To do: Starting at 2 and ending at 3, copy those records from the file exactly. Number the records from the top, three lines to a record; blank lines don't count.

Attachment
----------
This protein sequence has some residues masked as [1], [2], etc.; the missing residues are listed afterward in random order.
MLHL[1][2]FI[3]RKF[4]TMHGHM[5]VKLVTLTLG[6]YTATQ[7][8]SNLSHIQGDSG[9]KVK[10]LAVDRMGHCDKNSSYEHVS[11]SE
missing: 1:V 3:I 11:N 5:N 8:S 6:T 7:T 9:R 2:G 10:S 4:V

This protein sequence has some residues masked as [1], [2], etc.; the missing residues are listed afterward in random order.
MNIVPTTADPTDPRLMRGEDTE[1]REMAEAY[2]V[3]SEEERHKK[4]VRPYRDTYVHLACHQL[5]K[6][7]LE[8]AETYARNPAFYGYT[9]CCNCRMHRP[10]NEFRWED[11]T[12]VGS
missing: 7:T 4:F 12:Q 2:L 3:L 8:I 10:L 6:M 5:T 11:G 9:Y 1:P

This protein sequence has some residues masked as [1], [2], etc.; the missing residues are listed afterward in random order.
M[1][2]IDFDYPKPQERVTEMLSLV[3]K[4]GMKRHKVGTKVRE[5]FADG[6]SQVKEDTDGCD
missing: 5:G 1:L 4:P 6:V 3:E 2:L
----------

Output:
This protein sequence has some residues masked as [1], [2], etc.; the missing residues are listed afterward in random order.
MNIVPTTADPTDPRLMRGEDTE[1]REMAEAY[2]V[3]SEEERHKK[4]VRPYRDTYVHLACHQL[5]K[6][7]LE[8]AETYARNPAFYGYT[9]CCNCRMHRP[10]NEFRWED[11]T[12]VGS
missing: 7:T 4:F 12:Q 2:L 3:L 8:I 10:L 6:M 5:T 11:G 9:Y 1:P

This protein sequence has some residues masked as [1], [2], etc.; the missing residues are listed afterward in random order.
M[1][2]IDFDYPKPQERVTEMLSLV[3]K[4]GMKRHKVGTKVRE[5]FADG[6]SQVKEDTDGCD
missing: 5:G 1:L 4:P 6:V 3:E 2:L